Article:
What shaped up to be a historic day in Luxembourg ended with a whimper rather than a bang.

A tale of woe of a press conference that didn't quite go as planned, of tormenting questions still unanswered, and of a self-proclaimed super hero who fled rather than confronted.

Remember remember the 16th of September. It was, after all, Johnson's first face-to-face with European Commission President Jean-Claude Juncker since he replaced Theresa May as the UK's Prime Minister, and an eventfully uneventful day at the Ministry of State with Luxembourgish counterpart Xavier Bettel. It was also a day of utter tragicomedy.

When I arrive, a small yet vocal crowd of protesters has already formed outside of the ministry. David Pike is one of many "concerned citizens" who are ready to fight for their future - even if that means taking on the Hulk. Johnson's "policy and pursuit of a hard Brexit" are a "complete catastrophe," he tells me. It's a catastrophe for "not only for the UK, for Luxembourg, for our European partners - but also very personally for many of us (...) whose rights are directly affected by Brexit and particularly a hard Brexit." Luxembourg on the other hand, Pike stresses, "has been more than accommodating." Full interview here.

As a reminder: in case of a no deal, British nationals no longer enjoy the right of Union citizens. Instead, they are considered third country nationals and subject to the rules governing entry and residence of third country nationals. And tension is rising - both for UK citizens living in Luxembourg and Luxembourgish citizens living in the UK. Only last week, the Home Office published a 99-page document detailing immigration rule changes - just before Johnson prorogued Parliament, leaving no time for parliamentary scrutiny. Fears arose that EU citizens could have their settled status revoked under certain circumstances, for example when mistakes were made during the application stage.

Back to the tragicomedy of 16 September. After spending some time with the protesters, time to head in. I get in place equipped with a tripod that refuses to comply with its duties almost as stubbornly as our antihero du jour. All international media outlets of distinction are present, Luxembourg in the spotlight. Initially, a sense of restlessness and expectation among the journalists. But the tragicomedy unfolds. Or tragically doesn't unfold. Waiting. Waiting. Waiting. And silence. It's been years that I read it but I suddenly remember Beckett's "Waiting for Godot" more vividly than ever. Journalists yawning and looking at their wristwatches.

Some cheers for Xavier Bettel and Michel Barnier.

Johnson eventually arrives - and is immediately booed by the protesters outside of the gate on Place Clairefontaine. Like Luxembourg itself, the crowds are small - but powerful. Angry chants ranging from "disgrace," "tell the truth, stop the coup," "Boris is a liar" and some even less flattering insults I cannot reiterate here animate the usually so blissful and quiet Place Clairefontaine. "Ode to Joy," which Europe has adopted as its anthem, is also played.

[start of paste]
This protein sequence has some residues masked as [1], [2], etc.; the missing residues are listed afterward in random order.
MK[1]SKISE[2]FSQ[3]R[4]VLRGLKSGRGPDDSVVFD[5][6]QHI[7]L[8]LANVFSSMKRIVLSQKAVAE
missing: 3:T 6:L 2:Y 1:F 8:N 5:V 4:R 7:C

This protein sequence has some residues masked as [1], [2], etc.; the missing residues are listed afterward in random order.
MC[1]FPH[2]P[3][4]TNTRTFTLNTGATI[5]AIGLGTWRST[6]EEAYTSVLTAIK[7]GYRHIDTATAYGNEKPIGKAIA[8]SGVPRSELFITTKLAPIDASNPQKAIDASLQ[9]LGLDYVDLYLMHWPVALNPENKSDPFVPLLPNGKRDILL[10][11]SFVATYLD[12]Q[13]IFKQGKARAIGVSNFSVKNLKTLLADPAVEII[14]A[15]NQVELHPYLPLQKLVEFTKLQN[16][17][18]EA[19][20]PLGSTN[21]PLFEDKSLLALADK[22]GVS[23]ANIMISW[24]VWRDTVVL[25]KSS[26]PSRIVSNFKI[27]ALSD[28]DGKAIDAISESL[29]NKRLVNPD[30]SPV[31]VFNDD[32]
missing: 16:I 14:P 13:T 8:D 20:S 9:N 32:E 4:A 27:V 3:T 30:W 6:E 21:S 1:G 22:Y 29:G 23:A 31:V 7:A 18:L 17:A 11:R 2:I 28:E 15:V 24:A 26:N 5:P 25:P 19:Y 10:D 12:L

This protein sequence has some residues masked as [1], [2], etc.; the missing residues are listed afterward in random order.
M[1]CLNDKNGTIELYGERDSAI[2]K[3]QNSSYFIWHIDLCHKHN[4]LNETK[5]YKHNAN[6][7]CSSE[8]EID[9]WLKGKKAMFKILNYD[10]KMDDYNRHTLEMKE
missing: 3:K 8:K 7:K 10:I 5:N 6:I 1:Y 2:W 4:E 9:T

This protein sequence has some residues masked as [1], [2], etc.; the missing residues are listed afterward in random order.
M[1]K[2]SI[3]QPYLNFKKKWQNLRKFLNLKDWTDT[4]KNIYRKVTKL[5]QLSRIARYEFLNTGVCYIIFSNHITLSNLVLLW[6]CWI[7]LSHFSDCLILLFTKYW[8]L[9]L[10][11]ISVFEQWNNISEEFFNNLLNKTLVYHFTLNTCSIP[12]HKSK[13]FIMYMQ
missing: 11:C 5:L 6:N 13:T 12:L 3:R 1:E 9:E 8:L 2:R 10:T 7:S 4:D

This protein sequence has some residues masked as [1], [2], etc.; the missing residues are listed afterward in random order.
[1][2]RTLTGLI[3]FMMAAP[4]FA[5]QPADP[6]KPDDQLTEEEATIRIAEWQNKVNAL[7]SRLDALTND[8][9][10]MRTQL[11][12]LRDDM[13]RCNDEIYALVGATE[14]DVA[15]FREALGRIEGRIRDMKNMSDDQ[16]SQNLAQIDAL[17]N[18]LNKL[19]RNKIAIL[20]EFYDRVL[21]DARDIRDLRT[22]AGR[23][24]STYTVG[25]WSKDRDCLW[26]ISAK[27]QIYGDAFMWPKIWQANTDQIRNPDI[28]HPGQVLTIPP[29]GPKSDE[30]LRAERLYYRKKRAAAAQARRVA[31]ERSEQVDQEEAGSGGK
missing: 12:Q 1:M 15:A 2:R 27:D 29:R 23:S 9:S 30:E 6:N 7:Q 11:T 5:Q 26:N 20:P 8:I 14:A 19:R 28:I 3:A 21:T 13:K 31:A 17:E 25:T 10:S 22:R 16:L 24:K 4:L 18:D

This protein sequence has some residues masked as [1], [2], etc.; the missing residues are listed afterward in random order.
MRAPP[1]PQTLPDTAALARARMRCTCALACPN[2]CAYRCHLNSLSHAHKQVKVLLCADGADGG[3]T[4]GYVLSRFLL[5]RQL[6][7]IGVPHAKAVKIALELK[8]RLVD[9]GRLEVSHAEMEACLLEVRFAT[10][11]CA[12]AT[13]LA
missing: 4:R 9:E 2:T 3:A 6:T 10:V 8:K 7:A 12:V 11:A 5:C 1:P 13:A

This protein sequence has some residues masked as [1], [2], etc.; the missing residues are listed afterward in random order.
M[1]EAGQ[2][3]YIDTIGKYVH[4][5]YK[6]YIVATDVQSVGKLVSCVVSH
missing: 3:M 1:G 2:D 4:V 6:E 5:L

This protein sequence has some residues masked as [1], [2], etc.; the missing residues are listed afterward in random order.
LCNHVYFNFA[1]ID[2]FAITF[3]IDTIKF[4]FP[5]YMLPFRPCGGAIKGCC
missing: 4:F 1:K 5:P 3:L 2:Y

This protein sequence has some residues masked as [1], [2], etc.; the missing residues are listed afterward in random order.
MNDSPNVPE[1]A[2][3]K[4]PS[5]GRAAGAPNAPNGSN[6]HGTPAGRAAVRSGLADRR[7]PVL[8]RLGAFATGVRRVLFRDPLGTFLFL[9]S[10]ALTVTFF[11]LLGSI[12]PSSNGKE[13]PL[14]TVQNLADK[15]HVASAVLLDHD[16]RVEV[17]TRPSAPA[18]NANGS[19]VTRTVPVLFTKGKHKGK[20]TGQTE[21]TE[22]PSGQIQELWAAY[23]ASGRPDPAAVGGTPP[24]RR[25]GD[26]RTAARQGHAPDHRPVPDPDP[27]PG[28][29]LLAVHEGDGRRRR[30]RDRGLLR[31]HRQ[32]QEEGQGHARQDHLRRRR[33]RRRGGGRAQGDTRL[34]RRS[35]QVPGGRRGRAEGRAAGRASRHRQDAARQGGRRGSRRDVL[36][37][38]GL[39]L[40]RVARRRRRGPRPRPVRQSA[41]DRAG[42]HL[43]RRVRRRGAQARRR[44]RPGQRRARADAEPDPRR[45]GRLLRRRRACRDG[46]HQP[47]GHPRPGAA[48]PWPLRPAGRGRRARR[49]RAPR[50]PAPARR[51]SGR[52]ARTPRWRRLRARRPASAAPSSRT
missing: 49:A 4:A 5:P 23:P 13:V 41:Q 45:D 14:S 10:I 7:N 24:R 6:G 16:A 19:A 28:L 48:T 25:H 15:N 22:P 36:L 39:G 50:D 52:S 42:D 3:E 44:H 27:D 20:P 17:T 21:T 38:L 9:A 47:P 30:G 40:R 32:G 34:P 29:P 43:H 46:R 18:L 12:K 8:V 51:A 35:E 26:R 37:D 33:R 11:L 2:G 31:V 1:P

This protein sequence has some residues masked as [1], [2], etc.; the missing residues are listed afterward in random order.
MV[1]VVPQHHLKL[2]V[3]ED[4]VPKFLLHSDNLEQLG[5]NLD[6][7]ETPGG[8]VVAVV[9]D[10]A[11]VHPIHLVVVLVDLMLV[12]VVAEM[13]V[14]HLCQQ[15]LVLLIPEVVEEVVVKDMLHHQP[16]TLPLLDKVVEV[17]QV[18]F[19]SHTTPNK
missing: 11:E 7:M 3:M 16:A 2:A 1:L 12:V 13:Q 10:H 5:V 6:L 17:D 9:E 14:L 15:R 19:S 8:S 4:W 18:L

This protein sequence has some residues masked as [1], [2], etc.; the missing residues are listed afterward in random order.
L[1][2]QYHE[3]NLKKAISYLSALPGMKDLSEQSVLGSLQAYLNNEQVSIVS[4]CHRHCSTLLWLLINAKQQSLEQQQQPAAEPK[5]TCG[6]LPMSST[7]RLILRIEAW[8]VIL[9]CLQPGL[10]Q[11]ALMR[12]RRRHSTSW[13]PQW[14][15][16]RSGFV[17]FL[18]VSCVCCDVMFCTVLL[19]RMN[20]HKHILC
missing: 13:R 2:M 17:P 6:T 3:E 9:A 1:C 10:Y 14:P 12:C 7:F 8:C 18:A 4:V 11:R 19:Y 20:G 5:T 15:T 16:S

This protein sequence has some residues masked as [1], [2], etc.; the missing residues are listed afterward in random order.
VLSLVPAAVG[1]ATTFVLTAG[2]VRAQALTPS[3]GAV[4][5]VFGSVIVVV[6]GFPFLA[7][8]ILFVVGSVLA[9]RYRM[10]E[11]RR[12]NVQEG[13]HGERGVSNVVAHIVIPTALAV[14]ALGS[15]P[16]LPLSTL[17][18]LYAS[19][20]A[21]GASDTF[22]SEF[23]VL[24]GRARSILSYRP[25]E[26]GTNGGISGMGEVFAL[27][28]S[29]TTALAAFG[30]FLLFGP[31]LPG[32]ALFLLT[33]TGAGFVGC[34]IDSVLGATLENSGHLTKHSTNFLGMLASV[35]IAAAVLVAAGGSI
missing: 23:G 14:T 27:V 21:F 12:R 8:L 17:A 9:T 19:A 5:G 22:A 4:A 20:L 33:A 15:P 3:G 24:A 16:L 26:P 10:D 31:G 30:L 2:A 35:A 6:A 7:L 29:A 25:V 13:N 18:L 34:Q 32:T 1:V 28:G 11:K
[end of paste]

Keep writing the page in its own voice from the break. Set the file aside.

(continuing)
Johnson and Boris vanish inside the Ministry of State- and the waiting begins anew. 45 minutes later, the meeting ends anticlimactically with the Incredible Hulk devolving into, as many social media users have pointed out, Invisible Man. Bettel and Johnson step out of the building, both politicians with a pained smile on their lips. In disbelief and helpless amusement, the journalists look on as the two politicians stroll away from the press point. Bettel eventually returns. Meanwhile, a rattled-looking British Prime Minister fails to turn up at his own press conference and runs away from protesters (read: his own citizens). But with Brexit approaching as fast as Boris fled the scene and uncertainty still pervading, it is not the right time to joke - a fact that Luxembourg's Prime Minister Xavier Bettel insisted on.

Looking somewhat disillusioned, Bettel returns to the press point alone, taking his place next to an empty podium... and calling a spade a spade. Luxembourg's Prime Minister explains that he believed it "it was important to speak with Prime Minister Johnson to get proposals." At the same time, "we need more than just words." Bettel added that he would not grant "another extension just for the sake of granting another extension."

"You can't hold a future hostage for party political gains."

"So now it's on Mr Johnson. He holds the future of all UK citizens, and every EU citizen living in the UK, in his hands. It's his responsibility. Your people, our people, count on you. But the clock is ticking. Use your time wisely." Video and transcript of speech here.

While Bettel called Brexit a "nightmare" and implied that Johnson was beating around the bush to waste time, the British Prime Minister later told media that "there's been a lot of work" and that "papers have been shared."

It remains the great BoJo paradox: how is it possible that an endless sea of words is no different than... silence?


Gerry Erang is an editor and translator for RTL Today. The views presented in this opinion article do not necessarily reflect those of RTL.